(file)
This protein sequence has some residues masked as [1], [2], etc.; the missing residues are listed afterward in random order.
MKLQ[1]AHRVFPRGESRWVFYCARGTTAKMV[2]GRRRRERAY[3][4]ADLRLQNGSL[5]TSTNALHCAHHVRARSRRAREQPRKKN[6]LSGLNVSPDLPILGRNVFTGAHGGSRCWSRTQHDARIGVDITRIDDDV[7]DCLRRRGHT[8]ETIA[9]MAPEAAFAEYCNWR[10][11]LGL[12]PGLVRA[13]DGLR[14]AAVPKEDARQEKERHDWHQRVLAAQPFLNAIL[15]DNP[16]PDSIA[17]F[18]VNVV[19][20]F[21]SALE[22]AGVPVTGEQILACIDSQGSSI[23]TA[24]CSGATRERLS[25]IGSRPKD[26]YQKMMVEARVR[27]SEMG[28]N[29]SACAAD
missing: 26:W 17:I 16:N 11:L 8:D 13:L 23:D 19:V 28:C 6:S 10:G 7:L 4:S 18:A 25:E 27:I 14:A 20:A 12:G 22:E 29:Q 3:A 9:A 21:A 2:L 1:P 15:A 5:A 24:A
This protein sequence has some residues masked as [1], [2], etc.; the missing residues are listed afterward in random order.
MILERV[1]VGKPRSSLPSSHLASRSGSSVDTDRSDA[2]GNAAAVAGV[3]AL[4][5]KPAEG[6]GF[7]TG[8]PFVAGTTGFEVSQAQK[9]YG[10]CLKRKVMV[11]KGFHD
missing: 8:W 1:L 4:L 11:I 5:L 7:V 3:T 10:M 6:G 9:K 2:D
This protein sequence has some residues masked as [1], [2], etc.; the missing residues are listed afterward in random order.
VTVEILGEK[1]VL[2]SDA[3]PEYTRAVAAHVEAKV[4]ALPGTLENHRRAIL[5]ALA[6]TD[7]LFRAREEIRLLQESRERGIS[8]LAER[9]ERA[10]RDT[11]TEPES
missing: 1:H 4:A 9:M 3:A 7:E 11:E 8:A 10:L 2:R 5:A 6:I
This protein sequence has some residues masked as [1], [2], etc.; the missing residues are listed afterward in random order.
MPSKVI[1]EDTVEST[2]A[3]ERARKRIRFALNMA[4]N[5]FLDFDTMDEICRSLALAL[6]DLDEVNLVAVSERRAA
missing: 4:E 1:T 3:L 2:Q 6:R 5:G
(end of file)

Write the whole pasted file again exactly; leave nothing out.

This protein sequence has some residues masked as [1], [2], etc.; the missing residues are listed afterward in random order.
MKLQ[1]AHRVFPRGESRWVFYCARGTTAKMV[2]GRRRRERAY[3][4]ADLRLQNGSL[5]TSTNALHCAHHVRARSRRAREQPRKKN[6]LSGLNVSPDLPILGRNVFTGAHGGSRCWSRTQHDARIGVDITRIDDDV[7]DCLRRRGHT[8]ETIA[9]MAPEAAFAEYCNWR[10][11]LGL[12]PGLVRA[13]DGLR[14]AAVPKEDARQEKERHDWHQRVLAAQPFLNAIL[15]DNP[16]PDSIA[17]F[18]VNVV[19][20]F[21]SALE[22]AGVPVTGEQILACIDSQGSSI[23]TA[24]CSGATRERLS[25]IGSRPKD[26]YQKMMVEARVR[27]SEMG[28]N[29]SACAAD
missing: 26:W 17:I 16:N 11:L 8:D 13:L 23:D 19:V 28:C 6:S 10:G 7:L 4:S 18:A 25:E 27:I 14:A 20:A 12:G 22:E 29:Q 3:A 9:A 21:A 2:L 1:P 15:A 5:A 24:A
This protein sequence has some residues masked as [1], [2], etc.; the missing residues are listed afterward in random order.
MILERV[1]VGKPRSSLPSSHLASRSGSSVDTDRSDA[2]GNAAAVAGV[3]AL[4][5]KPAEG[6]GF[7]TG[8]PFVAGTTGFEVSQAQK[9]YG[10]CLKRKVMV[11]KGFHD
missing: 8:W 1:L 4:L 11:I 5:L 7:V 3:T 10:M 6:G 9:K 2:D
This protein sequence has some residues masked as [1], [2], etc.; the missing residues are listed afterward in random order.
VTVEILGEK[1]VL[2]SDA[3]PEYTRAVAAHVEAKV[4]ALPGTLENHRRAIL[5]ALA[6]TD[7]LFRAREEIRLLQESRERGIS[8]LAER[9]ERA[10]RDT[11]TEPES
missing: 1:H 4:A 9:M 3:A 7:E 11:E 8:A 10:L 2:R 5:A 6:I
This protein sequence has some residues masked as [1], [2], etc.; the missing residues are listed afterward in random order.
MPSKVI[1]EDTVEST[2]A[3]ERARKRIRFALNMA[4]N[5]FLDFDTMDEICRSLALAL[6]DLDEVNLVAVSERRAA
missing: 4:E 1:T 3:L 2:Q 6:R 5:G